CFS often affects patients in cycles: Patients will have periods of illness followed by periods of relative well-being. For some patients, symptoms may diminish or even go into complete remission; however, they often recur at a later point in time. This pattern of remission and relapse makes CFS especially hard for patients to manage. Patients who are in remission may be tempted to overdo activities when they're feeling better, but this overexertion may actually contribute to a relapse.
The percentage of CFS patients who recover is unknown, but there is some evidence to indicate that patients benefit when accompanying conditions are identified and treated and when symptoms are managed. High-quality health care is important.[23]

Name controversy[edit]

The name Chronic Fatigue Syndrome is controversial, as many consider it stigmatizing. For decades, patient advocates have been lobbying the CDC to instead use the name Myalgic Encephalomyelitis (ME), though the CDC has refused.[24] Most patients and patient organizations prefer the name ME, or the hybrid ME/CFS.

In February 2016, Dr Anthony Komaroff, who was part of the CDC group of clinicians who coined the name Chronic Fatigue Syndrome, said of it: "I think that was a big mistake because the name, in my opinion, and the opinion of a lot of people, it both trivializes and stigmatizes the illness. It makes it seem unimportant, maybe not even real".[25]

Dr. Nancy Klimas discusses the name controversy in the video ME/CFS Diagnosis and Name.

Notable studies[edit]

History[edit]

Learn more[edit]

See also[edit]

References[edit]

  1. Fatigue 'Virus' Has Experts More Baffled And Skeptical Than Ever - NY Times July 1987
  2. Chronic Fatigue Syndrome - CDC
  3. Institute of Medicine (USA); Committee on the Diagnostic Criteria for Myalgic Encephalomyelitis/Chronic Fatigue Syndrome (10 February 2015), Beyond Myalgic Encephalomyelitis/Chronic Fatigue Syndrome: Redefining an Illness 
  4. Chronic Fatigue vs. Chronic Fatigue Syndrome - One's a Symptom, One's a Disease - About.com Health FMS/ME/CFS By: Adrienne Dellwo
  5. Chronic Fatigue Versus Chronic Fatigue Syndrome What's the Difference? - About.com Health FMS/ME/CFS - By Carol Eustice
  6. Unraveling Post-Exertional Malaise - Solve ME/CFS Initiative By: Jennifer M. Spotila, J.D. - Plus a link to all 4 parts
  7. Chronic Fatigue Syndrome - Symptoms - Web MD
  8. Post-Exertional Malaise - About.com Health - FMS/ME/CFS
  9. - What Health - International CFS/ME Awareness Day 2017 - CFIDS Association of America
  10. Myalgic encephalomyelitis: International Consensus Criteria - Wiley - Journal of International Medicine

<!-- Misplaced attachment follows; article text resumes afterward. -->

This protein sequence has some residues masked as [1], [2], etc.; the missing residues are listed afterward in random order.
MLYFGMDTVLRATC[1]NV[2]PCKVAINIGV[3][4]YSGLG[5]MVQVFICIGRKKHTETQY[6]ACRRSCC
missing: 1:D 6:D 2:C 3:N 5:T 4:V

11. What is ME/CFS? - Solve ME/CFS Initiative
  12. IOM Report - INFECTION
  13. The Lipkin Study, The Vagus Nerve Infection Hypothesis and HHV-6: Kristin Loomis of the HHV-6 Foundation Talks – Pt. I - Health Rising - By: Cort Johnson - June 2014
  14. Definitions of ME and CFS - MEpedia
  15. Chronic Fatigue Syndrome Myalgic Encephalomyelitis - Primer for Clinical Practitioners - 2014 Edition - Massachusettes CFIDS/FM Assoc
  16. Symptoms and diagnosis of ME/CFS - ME Association
  17. Chronic Fatigue Syndrome - Symptoms - Web MD
  18. Facts (ME/CFS) Severity
  19. Fact Sheet Autoimmune Disease in Women: NWHIC - Right Diagnosis - Aug 2015
  20. Chronic fatigue syndrome/myalgic encephalomyelitis: an update. - PUBMed Dec. 2010
  21. Fibromyalgia - CDC
  22. What Is ME/CFS (Fibromyalgia) Solve ME/CFS Initiative
  23. What's the Clinical Course of CFS? - CDC
  24. A Disease in Search of a Name: The History of CFS and the Efforts to Change Its Name - Chronic Fatigue Support
  25. Komaroff, Anthony; Iskander, John (17 Feb 2016), "Interview with Dr Anthony Komaroff", CDC Public Health Ground Rounds - Beyond the Data - Chronic Fatigue Syndrome: Advancing Research and Clinical Education 
  26. Shan, ZY; Kwiatek, R; Burnet, R; Del Fante, P; Staines, DR; Marshall-Gradisnik, SM; Barnden, LR (2016-04-28), "Progressive brain changes in patients with chronic fatigue syndrome: A longitudinal MRI study", Journal of magnetic resonance imaging: JMRI, PMID 27123773, doi:10.1002/jmri.25283 
  27. Jaime S (2016-05-05), "Progressive Brain Changes in Patients with Chronic Fatigue Syndrome: Are our Brains Starved of Oxygen?", #MEAction 
  28. Chronic Fatigue Patients Suffer 3 Major Brain Abnormalities; Findings May Lead To Clearer Diagnosis. - Patient Health Care


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From MEpedia, a crowd-sourced encyclopedia of ME and CFS science and history